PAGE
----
Interested in becoming a more skilful driver? Visit the Bristol IAM group's website:
The Highway Code has been updated at regular intervals over the years - when was the last time you brushed up on it?
DRIVING TIPS FROM BRISTOL ADVANCED MOTORISTS
Motorway breakdown: beware of the hard shoulder!
Holidays and modern life makes for long motorway journeys and sadly many of these journeys are interrupted by breakdowns and long delays.
But motorists’ troubles aren’t over once the car is on the hard shoulder. In fact they could be only just beginning because it’s is an exceptionally hazardous place - more hazardous than the motorway itself and on which many people are killed each year often because of ‘Target Fixation’.
Target fixation is a process by which a driver is focused so intently on your parked car with its hazards on that they fail to take avoiding action and crash into it.
Understanding the risks on the hard shoulder and knowing what to do will keep you and your passengers safer. Here are a few things to consider:
- Firstly, remember that it is illegal to stop on a hard shoulder, other than in an emergency.
- At the first sign of trouble with your vehicle, if you have time, indicate your intention to pull over to the hard shoulder.
- Leave enough room for any passengers to leave the vehicle via the nearside doors and tell them to get behind the crash barrier.
- Leave pets inside the vehicle.
- Once your passengers are out, move the vehicle to the far left of the hard shoulder close up to the crash barrier - turn your steered wheels fully to the left - consider whether putting your hazard warning lights on will leave you vulnerable to target fixation - check your mirror and get out of the vehicle to join your passengers.
- Once behind the crash barrier, wait slightly further back from the rear of your vehicle. This is safest position and avoids any flying debris if a target fixated driver strikes your vehicle.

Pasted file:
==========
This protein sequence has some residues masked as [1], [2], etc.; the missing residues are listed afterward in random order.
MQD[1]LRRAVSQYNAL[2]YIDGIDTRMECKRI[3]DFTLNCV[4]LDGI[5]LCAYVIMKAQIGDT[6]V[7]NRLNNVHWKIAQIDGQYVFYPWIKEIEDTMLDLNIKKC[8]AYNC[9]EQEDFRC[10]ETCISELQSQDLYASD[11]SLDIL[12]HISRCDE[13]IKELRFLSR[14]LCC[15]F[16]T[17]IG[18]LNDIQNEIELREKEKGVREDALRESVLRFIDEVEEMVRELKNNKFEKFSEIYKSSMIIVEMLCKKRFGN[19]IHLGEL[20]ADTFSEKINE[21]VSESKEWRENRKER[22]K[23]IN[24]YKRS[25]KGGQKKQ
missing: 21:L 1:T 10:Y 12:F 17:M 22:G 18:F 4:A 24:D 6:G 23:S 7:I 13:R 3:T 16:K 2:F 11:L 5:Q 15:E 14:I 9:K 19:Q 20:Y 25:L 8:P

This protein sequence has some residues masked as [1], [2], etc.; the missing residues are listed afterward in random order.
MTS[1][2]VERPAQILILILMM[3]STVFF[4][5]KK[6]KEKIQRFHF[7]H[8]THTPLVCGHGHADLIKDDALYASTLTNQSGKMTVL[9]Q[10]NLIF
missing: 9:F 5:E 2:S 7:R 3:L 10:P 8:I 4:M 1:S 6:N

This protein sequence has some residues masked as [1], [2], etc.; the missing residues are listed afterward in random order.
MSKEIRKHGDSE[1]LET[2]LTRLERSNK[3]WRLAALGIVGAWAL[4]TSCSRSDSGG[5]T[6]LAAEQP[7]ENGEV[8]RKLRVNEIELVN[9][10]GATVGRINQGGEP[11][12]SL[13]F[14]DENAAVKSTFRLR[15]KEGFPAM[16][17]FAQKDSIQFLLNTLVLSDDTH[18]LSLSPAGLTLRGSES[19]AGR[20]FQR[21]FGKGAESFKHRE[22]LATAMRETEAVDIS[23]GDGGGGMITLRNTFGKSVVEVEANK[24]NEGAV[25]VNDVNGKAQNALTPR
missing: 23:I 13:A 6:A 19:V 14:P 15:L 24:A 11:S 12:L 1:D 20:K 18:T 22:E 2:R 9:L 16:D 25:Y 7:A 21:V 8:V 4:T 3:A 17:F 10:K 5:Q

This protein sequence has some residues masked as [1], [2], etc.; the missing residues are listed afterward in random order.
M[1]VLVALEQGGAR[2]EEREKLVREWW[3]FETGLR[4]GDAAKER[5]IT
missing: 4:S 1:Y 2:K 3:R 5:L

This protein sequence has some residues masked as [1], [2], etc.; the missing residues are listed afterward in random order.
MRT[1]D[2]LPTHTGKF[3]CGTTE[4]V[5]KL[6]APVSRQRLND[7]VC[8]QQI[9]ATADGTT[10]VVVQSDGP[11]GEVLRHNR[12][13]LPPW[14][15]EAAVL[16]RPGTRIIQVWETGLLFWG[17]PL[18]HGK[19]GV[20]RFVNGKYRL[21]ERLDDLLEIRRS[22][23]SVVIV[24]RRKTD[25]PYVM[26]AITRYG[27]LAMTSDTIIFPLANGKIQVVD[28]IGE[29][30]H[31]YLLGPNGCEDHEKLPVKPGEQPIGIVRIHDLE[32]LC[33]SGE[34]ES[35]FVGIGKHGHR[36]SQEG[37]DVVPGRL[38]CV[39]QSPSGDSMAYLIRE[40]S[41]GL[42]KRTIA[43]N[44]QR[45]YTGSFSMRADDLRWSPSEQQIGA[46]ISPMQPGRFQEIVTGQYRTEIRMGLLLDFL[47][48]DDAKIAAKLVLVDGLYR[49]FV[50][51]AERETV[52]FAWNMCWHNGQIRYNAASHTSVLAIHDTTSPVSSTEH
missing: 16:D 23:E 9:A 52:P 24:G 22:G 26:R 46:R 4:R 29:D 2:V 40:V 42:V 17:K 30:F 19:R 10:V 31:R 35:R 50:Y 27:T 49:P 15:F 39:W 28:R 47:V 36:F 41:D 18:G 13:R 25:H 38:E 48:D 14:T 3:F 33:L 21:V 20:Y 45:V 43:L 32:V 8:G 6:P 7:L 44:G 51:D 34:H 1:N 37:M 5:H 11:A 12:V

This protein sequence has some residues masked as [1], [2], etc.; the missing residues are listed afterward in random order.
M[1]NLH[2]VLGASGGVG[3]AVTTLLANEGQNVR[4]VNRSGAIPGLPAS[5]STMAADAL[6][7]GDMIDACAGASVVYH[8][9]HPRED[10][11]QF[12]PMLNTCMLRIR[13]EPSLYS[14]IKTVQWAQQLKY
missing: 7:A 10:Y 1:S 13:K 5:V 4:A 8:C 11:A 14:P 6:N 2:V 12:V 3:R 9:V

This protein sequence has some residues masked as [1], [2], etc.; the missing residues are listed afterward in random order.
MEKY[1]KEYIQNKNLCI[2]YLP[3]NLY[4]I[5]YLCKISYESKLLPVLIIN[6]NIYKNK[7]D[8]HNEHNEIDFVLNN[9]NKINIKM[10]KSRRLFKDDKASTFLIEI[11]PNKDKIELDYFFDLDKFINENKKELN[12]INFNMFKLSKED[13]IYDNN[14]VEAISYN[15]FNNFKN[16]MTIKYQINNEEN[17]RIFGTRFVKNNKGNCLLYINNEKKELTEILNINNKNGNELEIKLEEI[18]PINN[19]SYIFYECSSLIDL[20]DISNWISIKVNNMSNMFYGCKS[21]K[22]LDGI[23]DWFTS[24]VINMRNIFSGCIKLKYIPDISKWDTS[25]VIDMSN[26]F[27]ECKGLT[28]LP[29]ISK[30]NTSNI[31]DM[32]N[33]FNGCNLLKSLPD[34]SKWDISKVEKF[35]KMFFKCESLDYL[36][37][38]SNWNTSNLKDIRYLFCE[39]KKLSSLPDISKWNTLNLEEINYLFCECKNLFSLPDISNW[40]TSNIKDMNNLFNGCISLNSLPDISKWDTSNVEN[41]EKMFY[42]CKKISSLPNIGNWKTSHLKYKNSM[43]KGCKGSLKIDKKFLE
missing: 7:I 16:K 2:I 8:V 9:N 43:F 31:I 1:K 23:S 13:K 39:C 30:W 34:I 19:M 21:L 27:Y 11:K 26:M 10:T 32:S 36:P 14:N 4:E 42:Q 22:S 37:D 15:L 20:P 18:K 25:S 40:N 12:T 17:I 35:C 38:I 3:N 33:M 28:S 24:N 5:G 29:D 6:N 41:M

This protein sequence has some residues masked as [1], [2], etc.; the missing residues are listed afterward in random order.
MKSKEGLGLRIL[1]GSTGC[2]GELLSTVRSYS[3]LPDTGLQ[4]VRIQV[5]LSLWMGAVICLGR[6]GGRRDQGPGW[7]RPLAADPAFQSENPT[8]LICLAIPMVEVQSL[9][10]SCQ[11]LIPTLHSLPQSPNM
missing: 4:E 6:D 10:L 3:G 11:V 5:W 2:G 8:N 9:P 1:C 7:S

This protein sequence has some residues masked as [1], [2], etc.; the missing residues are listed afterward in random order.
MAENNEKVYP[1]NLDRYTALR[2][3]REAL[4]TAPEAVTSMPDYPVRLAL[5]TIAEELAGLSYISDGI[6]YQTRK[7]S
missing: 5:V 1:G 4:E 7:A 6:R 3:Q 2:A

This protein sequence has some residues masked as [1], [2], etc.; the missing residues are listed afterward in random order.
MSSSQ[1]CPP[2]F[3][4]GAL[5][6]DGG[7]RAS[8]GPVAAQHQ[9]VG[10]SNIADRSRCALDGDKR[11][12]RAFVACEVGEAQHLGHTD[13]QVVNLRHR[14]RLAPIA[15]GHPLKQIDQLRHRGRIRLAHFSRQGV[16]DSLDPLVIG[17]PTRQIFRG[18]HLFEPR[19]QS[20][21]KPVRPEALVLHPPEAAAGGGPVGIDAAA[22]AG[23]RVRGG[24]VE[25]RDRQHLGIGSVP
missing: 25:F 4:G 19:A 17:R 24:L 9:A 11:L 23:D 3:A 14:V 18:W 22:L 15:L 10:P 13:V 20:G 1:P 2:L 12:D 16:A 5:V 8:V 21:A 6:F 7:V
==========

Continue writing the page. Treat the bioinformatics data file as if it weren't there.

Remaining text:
- The hard shoulder is an extremely unsafe place to carry out repairs yourself and attempting to use a reflective triangle will put you at even greater risk - so don’t do either.
- If you call for breakdown assistance on your mobile phone give the breakdown people the information on the boards placed at 500m intervals.
- Or, more preferably, call from one of the emergency phones positioned at half-a-mile intervals along the motorway. This tells the Motorway Control Centre your exact location. Look for arrows on small marker posts indicating the direction of the nearest phone.
- If you are a lone female and feel threatened in any way, inform the Control Centre and return to the vehicle and wait in the front passenger seat with the doors locked and the seatbelt on. Motorway Police usually respond immediately in this situation. The moment you feel safe get out of the vehicle and back behind the barrier.
- On re-joining the motorway, don’t forget to use the hard shoulder as an acceleration lane to match your speed to the flow of traffic - indicate well in advance - and then merge with the traffic already in lane one.
Get Advanced training – take advantage of the IAM’s ‘Skill for Life’ advanced driving course which will teach you the skills needed to increase not only your MPG – but your driving skills.
For more information on becoming an Advanced Driver, telephone 07071 201173 or email